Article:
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Nuance on Steroids


Musicians from Marlboro are known for their artistic geniality among much else, and their offerings at the Gardner Museum yesterday seemed both chosen and played for those strengths. Scarcely a dark cloud passed in the course of the afternoon, nor was there any discord in compositions or execution.

Max Reger doesn’t scare us at all, though his output, especially for organ, can be academic. The chamber works show charm, especially the wind serenade and the A minor string trio. In this concert the orchestral movement Lyrishe Andante, played as string quintet (with contrabass), was in the same appealing, harmonically rich vein.

A very espressivo Dmitri Murrath opened with some of the most honeyed viola playing we have ever heard, not sounding like the most private member of a quartet. Second violinist Davis McCarroll got the tune next and returned a most personal account. Then violinist Julianne Lee took it up, with sweetness in the upper registers that summed up the lovely sentiments. It all was unabashedly juicy, especially the portamento-esque cello of Judith Serkin. Also noteworthy was the contrabass of Tony Flynn, whose bottom-up leadership served to give more pleasant resonances to Calderwood Hall than we are used to experiencing. If the notion weren’t ridiculous, it would be advisable for future string quartets to double down on the cello parts in that room.

Had Stephen Foster lived another 25 years and turned to chamber music, he might have morphed “Home Sweet Home” into something like one of Dvořák’s Cypresses. The Marlboro musicians sold us seven of these songs without words (at least in the string quartet versions) with an almost assertive poignancy. Except for the cellist’s pizzes, it was almost continuous surging legato. The tones recalled the composer’s later Bagatelles for string trio and harmonium. Sunniness prevailed in these songs, with love but no loss, and there was plenty of ardor, especially from Julianne Lee, but the most emphatic lyrical outpouring of the entire afternoon must have come from the entire ensemble in the last song, “You Ask Why I Sing,” and they answered: because we have such soulful gifts.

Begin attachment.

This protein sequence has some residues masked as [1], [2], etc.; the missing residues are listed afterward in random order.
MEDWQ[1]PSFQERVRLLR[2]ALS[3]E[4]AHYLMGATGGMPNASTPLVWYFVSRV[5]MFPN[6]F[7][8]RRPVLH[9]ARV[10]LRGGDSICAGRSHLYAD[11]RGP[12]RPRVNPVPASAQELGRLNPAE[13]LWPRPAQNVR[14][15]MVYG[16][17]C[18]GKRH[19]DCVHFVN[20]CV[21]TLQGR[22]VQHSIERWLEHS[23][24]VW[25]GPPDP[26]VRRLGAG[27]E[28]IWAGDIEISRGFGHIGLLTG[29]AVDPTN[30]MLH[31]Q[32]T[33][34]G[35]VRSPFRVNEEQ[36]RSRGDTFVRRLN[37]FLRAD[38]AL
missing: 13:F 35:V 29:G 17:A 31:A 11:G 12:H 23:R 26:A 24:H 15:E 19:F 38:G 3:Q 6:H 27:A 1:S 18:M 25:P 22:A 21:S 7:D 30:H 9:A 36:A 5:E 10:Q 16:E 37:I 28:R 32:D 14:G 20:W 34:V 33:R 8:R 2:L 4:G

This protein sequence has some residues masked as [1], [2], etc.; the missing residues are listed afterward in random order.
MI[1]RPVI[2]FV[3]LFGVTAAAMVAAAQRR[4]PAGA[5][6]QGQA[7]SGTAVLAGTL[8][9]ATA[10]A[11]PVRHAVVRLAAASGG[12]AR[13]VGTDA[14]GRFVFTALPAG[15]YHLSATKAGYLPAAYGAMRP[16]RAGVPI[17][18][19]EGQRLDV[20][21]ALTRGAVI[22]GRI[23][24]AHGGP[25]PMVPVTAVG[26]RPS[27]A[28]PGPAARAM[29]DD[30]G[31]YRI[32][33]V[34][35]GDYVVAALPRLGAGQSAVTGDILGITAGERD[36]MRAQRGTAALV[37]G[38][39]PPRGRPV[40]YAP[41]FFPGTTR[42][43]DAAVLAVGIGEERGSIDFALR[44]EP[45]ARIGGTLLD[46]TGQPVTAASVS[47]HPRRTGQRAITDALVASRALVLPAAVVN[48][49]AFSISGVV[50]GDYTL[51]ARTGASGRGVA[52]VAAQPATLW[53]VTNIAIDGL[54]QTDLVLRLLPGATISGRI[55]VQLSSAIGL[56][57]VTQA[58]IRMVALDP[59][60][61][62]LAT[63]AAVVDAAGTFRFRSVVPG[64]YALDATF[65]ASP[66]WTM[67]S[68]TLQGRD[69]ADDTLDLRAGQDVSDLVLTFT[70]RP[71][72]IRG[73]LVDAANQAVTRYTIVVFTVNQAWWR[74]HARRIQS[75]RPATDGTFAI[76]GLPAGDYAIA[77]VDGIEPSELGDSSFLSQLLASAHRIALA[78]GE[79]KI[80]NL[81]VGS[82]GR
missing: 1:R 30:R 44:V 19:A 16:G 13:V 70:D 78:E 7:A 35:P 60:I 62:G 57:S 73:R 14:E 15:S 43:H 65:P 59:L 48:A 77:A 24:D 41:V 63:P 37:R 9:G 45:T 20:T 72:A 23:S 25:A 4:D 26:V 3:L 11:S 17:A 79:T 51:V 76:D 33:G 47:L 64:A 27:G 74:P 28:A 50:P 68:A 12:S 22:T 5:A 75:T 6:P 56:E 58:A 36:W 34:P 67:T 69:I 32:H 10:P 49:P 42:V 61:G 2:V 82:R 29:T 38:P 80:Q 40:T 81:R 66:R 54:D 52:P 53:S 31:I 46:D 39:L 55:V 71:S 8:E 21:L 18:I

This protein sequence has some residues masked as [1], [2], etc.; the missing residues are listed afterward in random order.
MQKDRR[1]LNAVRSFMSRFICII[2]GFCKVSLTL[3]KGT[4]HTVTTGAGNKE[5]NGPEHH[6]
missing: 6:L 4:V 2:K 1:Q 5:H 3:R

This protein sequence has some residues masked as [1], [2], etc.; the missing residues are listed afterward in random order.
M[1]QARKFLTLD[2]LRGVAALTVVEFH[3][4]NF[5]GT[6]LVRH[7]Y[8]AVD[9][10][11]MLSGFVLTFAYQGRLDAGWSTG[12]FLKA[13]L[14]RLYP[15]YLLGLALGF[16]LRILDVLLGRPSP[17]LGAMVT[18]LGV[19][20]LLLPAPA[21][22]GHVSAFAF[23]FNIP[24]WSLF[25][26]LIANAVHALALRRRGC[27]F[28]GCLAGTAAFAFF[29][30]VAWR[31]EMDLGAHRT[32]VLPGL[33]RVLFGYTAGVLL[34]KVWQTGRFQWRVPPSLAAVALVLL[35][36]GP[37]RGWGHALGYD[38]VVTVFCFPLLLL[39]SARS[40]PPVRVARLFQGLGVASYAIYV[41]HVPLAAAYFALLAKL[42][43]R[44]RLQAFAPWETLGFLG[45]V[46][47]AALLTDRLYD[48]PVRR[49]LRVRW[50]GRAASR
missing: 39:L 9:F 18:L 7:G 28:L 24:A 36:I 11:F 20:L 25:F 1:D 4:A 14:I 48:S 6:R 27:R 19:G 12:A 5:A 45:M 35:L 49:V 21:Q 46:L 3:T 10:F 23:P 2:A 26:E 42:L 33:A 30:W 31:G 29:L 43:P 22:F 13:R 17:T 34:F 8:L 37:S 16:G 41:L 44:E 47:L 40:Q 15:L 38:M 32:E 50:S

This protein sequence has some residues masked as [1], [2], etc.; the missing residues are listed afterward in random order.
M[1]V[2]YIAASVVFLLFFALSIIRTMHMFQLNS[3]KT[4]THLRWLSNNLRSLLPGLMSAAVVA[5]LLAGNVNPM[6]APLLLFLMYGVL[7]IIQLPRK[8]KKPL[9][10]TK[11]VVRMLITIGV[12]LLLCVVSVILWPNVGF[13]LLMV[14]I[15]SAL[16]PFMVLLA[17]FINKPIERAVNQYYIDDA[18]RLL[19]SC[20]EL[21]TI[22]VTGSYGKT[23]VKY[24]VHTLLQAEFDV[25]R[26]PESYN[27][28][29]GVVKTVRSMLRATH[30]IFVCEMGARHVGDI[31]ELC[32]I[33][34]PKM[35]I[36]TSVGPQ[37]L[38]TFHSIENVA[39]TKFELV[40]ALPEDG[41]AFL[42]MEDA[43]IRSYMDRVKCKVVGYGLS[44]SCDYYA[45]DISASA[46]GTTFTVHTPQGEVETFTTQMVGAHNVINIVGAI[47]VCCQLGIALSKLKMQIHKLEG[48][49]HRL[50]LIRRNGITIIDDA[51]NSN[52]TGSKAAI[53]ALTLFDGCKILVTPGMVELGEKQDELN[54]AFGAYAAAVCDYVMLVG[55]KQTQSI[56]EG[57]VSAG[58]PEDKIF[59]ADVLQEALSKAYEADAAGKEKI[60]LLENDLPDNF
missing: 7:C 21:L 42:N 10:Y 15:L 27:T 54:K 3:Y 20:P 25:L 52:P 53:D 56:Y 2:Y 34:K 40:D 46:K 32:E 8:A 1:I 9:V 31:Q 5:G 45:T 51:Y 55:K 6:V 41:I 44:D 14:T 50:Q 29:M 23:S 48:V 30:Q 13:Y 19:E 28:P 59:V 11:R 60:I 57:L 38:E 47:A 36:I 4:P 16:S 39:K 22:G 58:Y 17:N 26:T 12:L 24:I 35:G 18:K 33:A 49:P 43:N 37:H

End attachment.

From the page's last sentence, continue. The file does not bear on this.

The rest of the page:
Schubert’s beloved F Major Octet fills a joyful hour-plus with more outpourings of lyricism and scarcely a tempest. The instrumentation is the same as the Beethoven Septet with added violin (which we were very glad for, because of McCarroll’s eloquence). Schubert’s ability to write at once inevitably and individually for the eight instruments is probably equaled only by Mozart in his Grand Partita. In this performance there was Marlboro’s trademark nuance on steroids, but these players also revel in one another; they listen to enjoy but also to blend, and individual lines always draw a narrative image.

The famous Marlboro mentoring really works. The youngsters had the noble qualities of their elders, and there was no difference between the contingents in either artistry or eloquence. For example, the Adagio received shapely longing from young Tibi Cziger’s clarinet, while his duet with McCarroll took us to a deeper innigkeit. The Allegro vivace had wonderful swing with no rushing; it sang with savor. It’s so characteristic of Schubert to give warm, open smiles after profound sighs, and there were countless moments of such. For their parts, French hornist Wei-Ping Chou played with security and a most nice inflection, and Natalya Rose Vrbsky drew similarly arched lines from the bassoon.

Overall I would posit this performance as a reference, so be sure to look for the playback on the Gardner site.

 Lee Eiseman is the publisher of the Intelligencer

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